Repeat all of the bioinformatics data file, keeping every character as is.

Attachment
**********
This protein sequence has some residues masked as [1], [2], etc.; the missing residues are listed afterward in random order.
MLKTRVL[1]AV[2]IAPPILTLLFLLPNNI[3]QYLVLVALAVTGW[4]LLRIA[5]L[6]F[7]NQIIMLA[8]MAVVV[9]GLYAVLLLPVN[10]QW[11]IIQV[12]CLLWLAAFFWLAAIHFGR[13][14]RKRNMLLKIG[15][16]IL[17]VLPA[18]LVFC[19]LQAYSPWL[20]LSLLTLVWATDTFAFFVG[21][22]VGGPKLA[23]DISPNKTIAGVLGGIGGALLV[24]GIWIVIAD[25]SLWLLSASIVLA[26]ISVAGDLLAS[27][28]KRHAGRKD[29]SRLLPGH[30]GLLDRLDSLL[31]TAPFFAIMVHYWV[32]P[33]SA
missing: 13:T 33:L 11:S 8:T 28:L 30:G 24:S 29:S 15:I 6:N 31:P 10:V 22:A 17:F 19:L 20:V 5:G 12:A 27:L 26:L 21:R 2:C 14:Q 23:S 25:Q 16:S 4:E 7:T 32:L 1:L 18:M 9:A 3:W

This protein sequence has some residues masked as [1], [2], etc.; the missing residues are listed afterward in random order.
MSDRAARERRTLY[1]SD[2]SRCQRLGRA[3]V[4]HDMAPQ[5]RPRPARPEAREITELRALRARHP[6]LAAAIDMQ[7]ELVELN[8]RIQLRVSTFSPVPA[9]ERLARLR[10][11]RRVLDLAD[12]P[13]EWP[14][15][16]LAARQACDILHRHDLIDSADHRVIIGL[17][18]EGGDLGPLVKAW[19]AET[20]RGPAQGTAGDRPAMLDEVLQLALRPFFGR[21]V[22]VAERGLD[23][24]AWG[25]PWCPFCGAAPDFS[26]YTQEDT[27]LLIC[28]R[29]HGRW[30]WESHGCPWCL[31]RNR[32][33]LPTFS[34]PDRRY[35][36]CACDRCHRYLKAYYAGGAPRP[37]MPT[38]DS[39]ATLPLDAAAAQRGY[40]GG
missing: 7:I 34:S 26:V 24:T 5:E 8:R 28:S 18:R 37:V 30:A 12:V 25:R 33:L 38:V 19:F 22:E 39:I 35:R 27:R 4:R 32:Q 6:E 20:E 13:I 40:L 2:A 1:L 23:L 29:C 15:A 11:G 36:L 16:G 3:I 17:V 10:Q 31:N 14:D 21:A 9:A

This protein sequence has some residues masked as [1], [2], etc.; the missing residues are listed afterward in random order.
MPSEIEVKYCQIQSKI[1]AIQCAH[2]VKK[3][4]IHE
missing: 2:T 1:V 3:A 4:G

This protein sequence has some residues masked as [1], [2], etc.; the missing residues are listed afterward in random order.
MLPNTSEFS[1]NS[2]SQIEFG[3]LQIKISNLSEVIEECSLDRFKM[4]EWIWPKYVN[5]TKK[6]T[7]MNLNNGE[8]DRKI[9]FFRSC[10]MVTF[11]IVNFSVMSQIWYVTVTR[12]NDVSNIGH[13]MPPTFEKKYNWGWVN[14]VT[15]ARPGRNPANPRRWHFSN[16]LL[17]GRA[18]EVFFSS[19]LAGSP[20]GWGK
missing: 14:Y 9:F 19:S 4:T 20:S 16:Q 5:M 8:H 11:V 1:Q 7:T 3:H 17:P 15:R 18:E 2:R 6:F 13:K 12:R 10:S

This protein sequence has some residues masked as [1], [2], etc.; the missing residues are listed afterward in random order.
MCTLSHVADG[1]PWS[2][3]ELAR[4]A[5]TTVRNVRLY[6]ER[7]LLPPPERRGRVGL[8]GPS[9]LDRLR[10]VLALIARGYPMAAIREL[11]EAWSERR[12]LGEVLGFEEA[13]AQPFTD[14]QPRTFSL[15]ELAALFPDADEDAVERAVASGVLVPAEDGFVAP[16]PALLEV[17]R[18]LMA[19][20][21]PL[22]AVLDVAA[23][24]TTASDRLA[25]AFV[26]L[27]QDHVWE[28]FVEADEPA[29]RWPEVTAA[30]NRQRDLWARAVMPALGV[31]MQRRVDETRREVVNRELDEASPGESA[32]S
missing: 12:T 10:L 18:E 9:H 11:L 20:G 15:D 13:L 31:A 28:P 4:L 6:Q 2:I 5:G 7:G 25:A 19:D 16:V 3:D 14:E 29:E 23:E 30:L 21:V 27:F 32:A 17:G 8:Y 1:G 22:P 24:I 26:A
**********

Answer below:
This protein sequence has some residues masked as [1], [2], etc.; the missing residues are listed afterward in random order.
MLKTRVL[1]AV[2]IAPPILTLLFLLPNNI[3]QYLVLVALAVTGW[4]LLRIA[5]L[6]F[7]NQIIMLA[8]MAVVV[9]GLYAVLLLPVN[10]QW[11]IIQV[12]CLLWLAAFFWLAAIHFGR[13][14]RKRNMLLKIG[15][16]IL[17]VLPA[18]LVFC[19]LQAYSPWL[20]LSLLTLVWATDTFAFFVG[21][22]VGGPKLA[23]DISPNKTIAGVLGGIGGALLV[24]GIWIVIAD[25]SLWLLSASIVLA[26]ISVAGDLLAS[27][28]KRHAGRKD[29]SRLLPGH[30]GLLDRLDSLL[31]TAPFFAIMVHYWV[32]P[33]SA
missing: 13:T 33:L 11:S 8:T 28:L 30:G 24:S 29:S 15:I 6:N 31:P 10:V 22:A 17:F 19:L 20:V 5:G 12:A 27:L 26:L 21:R 2:C 14:Q 23:S 25:Q 16:S 4:E 7:T 32:L 1:L 18:M 9:A 3:W

This protein sequence has some residues masked as [1], [2], etc.; the missing residues are listed afterward in random order.
MSDRAARERRTLY[1]SD[2]SRCQRLGRA[3]V[4]HDMAPQ[5]RPRPARPEAREITELRALRARHP[6]LAAAIDMQ[7]ELVELN[8]RIQLRVSTFSPVPA[9]ERLARLR[10][11]RRVLDLAD[12]P[13]EWP[14][15][16]LAARQACDILHRHDLIDSADHRVIIGL[17][18]EGGDLGPLVKAW[19]AET[20]RGPAQGTAGDRPAMLDEVLQLALRPFFGR[21]V[22]VAERGLD[23][24]AWG[25]PWCPFCGAAPDFS[26]YTQEDT[27]LLIC[28]R[29]HGRW[30]WESHGCPWCL[31]RNR[32][33]LPTFS[34]PDRRY[35][36]CACDRCHRYLKAYYAGGAPRP[37]MPT[38]DS[39]ATLPLDAAAAQRGY[40]GG
missing: 7:I 34:S 26:V 24:T 5:E 8:R 28:S 18:R 37:V 30:A 12:V 25:R 33:L 38:V 19:F 22:E 39:I 35:R 27:R 4:R 32:Q 6:E 20:E 13:I 40:L 2:A 1:L 23:L 29:C 15:A 11:G 36:L 16:G 3:I 17:V 10:Q 31:N 14:D 21:A 9:A

This protein sequence has some residues masked as [1], [2], etc.; the missing residues are listed afterward in random order.
MPSEIEVKYCQIQSKI[1]AIQCAH[2]VKK[3][4]IHE
missing: 2:T 1:V 3:A 4:G

This protein sequence has some residues masked as [1], [2], etc.; the missing residues are listed afterward in random order.
MLPNTSEFS[1]NS[2]SQIEFG[3]LQIKISNLSEVIEECSLDRFKM[4]EWIWPKYVN[5]TKK[6]T[7]MNLNNGE[8]DRKI[9]FFRSC[10]MVTF[11]IVNFSVMSQIWYVTVTR[12]NDVSNIGH[13]MPPTFEKKYNWGWVN[14]VT[15]ARPGRNPANPRRWHFSN[16]LL[17]GRA[18]EVFFSS[19]LAGSP[20]GWGK
missing: 14:Y 9:F 19:S 4:T 20:S 16:Q 5:M 8:H 11:V 1:Q 7:T 3:H 17:P 15:R 18:E 2:R 6:F 13:K 12:R 10:S

This protein sequence has some residues masked as [1], [2], etc.; the missing residues are listed afterward in random order.
MCTLSHVADG[1]PWS[2][3]ELAR[4]A[5]TTVRNVRLY[6]ER[7]LLPPPERRGRVGL[8]GPS[9]LDRLR[10]VLALIARGYPMAAIREL[11]EAWSERR[12]LGEVLGFEEA[13]AQPFTD[14]QPRTFSL[15]ELAALFPDADEDAVERAVASGVLVPAEDGFVAP[16]PALLEV[17]R[18]LMA[19][20][21]PL[22]AVLDVAA[23][24]TTASDRLA[25]AFV[26]L[27]QDHVWE[28]FVEADEPA[29]RWPEVTAA[30]NRQRDLWARAVMPALGV[31]MQRRVDETRREVVNRELDEASPGESA[32]S
missing: 12:T 10:L 18:E 9:H 11:L 20:G 15:D 13:L 31:A 28:P 4:L 6:Q 2:I 5:G 7:G 25:A 19:D 16:V 3:D 14:E 29:E 23:E 30:L 21:V 27:F 32:A 17:G 8:Y 1:G 22:P 24:I 26:A